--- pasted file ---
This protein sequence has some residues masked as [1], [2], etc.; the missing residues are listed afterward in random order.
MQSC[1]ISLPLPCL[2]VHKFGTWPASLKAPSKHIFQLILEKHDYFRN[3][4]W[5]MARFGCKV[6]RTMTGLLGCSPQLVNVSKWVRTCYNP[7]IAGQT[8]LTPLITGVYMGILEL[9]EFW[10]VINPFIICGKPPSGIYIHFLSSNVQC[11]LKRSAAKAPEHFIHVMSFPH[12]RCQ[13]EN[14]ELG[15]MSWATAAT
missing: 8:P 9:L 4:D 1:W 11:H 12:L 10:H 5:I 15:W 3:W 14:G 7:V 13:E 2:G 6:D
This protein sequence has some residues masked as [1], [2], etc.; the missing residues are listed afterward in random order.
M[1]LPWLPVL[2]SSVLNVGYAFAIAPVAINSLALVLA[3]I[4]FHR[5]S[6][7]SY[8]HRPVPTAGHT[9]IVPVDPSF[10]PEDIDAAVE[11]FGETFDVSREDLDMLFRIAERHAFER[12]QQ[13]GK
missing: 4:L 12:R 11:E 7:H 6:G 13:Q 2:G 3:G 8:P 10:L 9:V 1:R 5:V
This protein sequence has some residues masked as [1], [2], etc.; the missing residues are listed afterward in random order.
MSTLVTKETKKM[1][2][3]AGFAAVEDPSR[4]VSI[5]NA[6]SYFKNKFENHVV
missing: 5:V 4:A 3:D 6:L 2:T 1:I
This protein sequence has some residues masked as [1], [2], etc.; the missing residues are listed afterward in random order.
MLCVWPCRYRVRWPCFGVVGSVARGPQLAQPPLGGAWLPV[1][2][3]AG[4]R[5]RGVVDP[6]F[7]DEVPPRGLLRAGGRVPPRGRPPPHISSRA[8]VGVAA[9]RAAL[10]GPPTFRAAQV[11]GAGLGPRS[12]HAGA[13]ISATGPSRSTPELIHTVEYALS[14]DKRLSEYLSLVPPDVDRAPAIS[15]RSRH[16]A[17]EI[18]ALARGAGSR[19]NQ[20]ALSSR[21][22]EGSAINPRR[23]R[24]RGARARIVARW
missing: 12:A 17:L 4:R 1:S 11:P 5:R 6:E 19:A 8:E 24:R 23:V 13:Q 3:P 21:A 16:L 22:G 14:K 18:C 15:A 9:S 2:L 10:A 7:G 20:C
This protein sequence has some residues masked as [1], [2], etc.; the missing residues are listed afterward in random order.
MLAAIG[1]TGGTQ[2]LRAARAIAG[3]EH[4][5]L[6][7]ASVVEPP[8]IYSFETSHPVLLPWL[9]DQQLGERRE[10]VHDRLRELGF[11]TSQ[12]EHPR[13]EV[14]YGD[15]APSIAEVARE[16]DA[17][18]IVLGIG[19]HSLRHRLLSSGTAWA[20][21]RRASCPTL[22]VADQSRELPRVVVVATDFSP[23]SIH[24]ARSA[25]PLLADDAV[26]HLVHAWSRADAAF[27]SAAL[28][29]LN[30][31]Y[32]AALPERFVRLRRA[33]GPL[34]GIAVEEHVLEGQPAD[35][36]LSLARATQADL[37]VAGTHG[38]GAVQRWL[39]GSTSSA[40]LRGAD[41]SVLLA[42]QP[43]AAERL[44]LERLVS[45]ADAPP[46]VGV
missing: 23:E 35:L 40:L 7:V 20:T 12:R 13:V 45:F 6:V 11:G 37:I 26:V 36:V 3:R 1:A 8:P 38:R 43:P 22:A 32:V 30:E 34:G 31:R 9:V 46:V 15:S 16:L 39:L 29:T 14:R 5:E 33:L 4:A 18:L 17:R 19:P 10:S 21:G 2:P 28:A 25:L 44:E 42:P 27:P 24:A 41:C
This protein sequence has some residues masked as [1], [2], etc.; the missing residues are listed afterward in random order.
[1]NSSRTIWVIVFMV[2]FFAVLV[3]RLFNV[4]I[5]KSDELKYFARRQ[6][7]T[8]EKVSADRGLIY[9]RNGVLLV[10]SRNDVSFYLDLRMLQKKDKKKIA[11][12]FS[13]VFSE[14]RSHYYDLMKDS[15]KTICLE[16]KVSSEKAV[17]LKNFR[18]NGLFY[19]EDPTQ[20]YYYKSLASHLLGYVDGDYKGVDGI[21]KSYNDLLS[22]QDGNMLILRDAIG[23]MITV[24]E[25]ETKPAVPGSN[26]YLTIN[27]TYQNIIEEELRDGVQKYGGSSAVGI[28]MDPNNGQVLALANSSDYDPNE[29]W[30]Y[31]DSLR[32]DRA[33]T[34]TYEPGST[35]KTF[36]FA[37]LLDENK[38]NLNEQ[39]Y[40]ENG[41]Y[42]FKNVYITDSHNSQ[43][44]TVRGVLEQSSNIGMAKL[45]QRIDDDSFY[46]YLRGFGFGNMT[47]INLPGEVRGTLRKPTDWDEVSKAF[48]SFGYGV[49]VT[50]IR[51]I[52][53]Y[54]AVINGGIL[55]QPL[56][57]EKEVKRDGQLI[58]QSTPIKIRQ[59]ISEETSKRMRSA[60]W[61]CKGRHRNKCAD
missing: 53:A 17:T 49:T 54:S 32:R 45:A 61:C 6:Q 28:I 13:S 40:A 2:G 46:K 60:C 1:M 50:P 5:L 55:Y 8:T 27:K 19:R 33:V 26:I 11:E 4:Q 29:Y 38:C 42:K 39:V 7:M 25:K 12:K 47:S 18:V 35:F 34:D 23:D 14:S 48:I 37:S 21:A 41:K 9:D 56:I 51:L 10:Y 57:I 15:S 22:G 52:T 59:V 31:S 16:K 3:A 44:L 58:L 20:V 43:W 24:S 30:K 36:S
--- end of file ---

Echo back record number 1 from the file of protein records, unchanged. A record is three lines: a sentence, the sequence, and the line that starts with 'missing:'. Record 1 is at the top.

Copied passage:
This protein sequence has some residues masked as [1], [2], etc.; the missing residues are listed afterward in random order.
MQSC[1]ISLPLPCL[2]VHKFGTWPASLKAPSKHIFQLILEKHDYFRN[3][4]W[5]MARFGCKV[6]RTMTGLLGCSPQLVNVSKWVRTCYNP[7]IAGQT[8]LTPLITGVYMGILEL[9]EFW[10]VINPFIICGKPPSGIYIHFLSSNVQC[11]LKRSAAKAPEHFIHVMSFPH[12]RCQ[13]EN[14]ELG[15]MSWATAAT
missing: 8:P 9:L 4:D 1:W 11:H 12:L 10:H 5:I 15:W 3:W 14:G 7:V 13:E 2:G 6:D